Arye Eldad at Homesh 224.
(photo credit: Tovah Lazaroff)
Taking a stand for freedom of the press, the Knesset's Homesh lobby on Monday refused to make the final leg of their trip to the evacuated settlement after the army banned reporters from joining them.
"Prohibiting reporters from entering Homesh shows that they [the army] have something to hide," said MK Arye Eldad (NU/NRP), who is a member of the lobby.
He, along with MKs Uri Ariel (NU/NRP) and Yuli Edelstein (Likud), stood in the hot sun on the blocked, dusty road on Monday and argued with a number of soldiers in hopes of gaining entry for the group.
The three MKs from the 10-member lobby created only last month had planned to visit Homesh, where some 30 right-wing activists from the grassroots group Homesh First are reportedly camped out.
In the last two months, activists have held an almost continual vigil on the isolated Samaria hilltop that was evacuated in 2005 as part of the disengagement.
Security forces have conducted raids to arrest the activists, occasionally clearing the site out completely, but that has not stopped the activists from returning.
The activists have made it to the site, which is a closed military zone, by skirting the roadblocks and hiking through fields and hilltops. The army has refused for the last two months to grant entry to reporters.
On Monday, Eldad, Ariel and Edelstein had hoped to legally tour the area along with reporters. The army initially refused the MKs' request to enter Homesh, but eventually relented.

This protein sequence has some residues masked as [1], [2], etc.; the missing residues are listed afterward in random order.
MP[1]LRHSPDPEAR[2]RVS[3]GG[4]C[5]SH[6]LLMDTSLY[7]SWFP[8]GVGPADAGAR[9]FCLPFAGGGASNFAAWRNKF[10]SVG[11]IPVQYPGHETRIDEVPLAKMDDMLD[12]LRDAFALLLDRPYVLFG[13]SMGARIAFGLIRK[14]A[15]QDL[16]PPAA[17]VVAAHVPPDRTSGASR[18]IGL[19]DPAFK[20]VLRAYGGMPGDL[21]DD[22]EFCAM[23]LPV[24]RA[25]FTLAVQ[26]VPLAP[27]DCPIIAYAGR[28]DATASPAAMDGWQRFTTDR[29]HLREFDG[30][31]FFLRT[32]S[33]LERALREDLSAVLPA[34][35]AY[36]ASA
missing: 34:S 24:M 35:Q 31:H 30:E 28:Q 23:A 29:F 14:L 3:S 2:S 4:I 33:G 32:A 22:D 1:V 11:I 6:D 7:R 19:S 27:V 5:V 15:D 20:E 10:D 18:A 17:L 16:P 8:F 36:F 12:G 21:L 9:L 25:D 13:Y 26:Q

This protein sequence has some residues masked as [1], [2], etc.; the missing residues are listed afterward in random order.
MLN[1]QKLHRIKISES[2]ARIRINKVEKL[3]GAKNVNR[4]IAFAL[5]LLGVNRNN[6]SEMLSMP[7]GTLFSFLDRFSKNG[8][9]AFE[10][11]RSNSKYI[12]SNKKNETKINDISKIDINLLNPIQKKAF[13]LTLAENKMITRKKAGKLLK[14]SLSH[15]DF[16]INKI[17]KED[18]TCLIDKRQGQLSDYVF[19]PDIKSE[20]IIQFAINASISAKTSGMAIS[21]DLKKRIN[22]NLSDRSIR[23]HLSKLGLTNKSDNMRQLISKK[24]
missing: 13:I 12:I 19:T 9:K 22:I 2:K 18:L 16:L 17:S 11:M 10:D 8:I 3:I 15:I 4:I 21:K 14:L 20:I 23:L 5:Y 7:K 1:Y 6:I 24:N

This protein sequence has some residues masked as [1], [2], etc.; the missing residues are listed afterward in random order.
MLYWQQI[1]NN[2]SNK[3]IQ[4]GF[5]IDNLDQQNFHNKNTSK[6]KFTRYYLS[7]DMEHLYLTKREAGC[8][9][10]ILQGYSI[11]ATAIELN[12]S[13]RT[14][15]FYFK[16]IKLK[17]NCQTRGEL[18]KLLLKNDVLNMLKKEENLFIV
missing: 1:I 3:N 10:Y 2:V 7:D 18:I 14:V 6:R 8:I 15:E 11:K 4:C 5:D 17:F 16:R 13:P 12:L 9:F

When the MKs arrived at a military base next to a roadblock leading to Homesh, they were told that they and their parliamentary aides could enter the former settlement, but that the half-dozen reporters on the bus had to remain behind.
The soldiers at the base cited security reasons, even though they had granted permission to the rest of the group and had offered to take them up in a heavily armored vehicle.
Initially Eldad suggested that the MKs go to Homesh and report back to the press. But Ro'i Sharon of Ma'ariv pointed out that it was illogical for the army to allow the MKs to enter the site while banning reporters.
He argued that in a free society, it was important to allow the press to enter the site to report to the public what was going on there. He asked the MKs to take the army's ban seriously and to refuse to go up as well.
"You have to deal with it as if you have been denied access," Sharon argued.
The MKs agreed. "We came here together, and we will stay together," said Edelstein.
The MKs went a step further by promising to write a letter to the Knesset House Committee requesting an urgent debate on the matter.
The IDF did not respond to further queries by The Jerusalem Post regarding the incident.
The visit to Homesh is part of the MKs' effort to support the activists. In the Knesset this coming year, they hope to push for legislation to allow for Homesh to be rebuilt, since it has remained in Israeli hands.
The activists from Homesh First, on their end, are planning a renewed push to publicize a return to the site and are caling for thousands of people to hike to the area during Succot.
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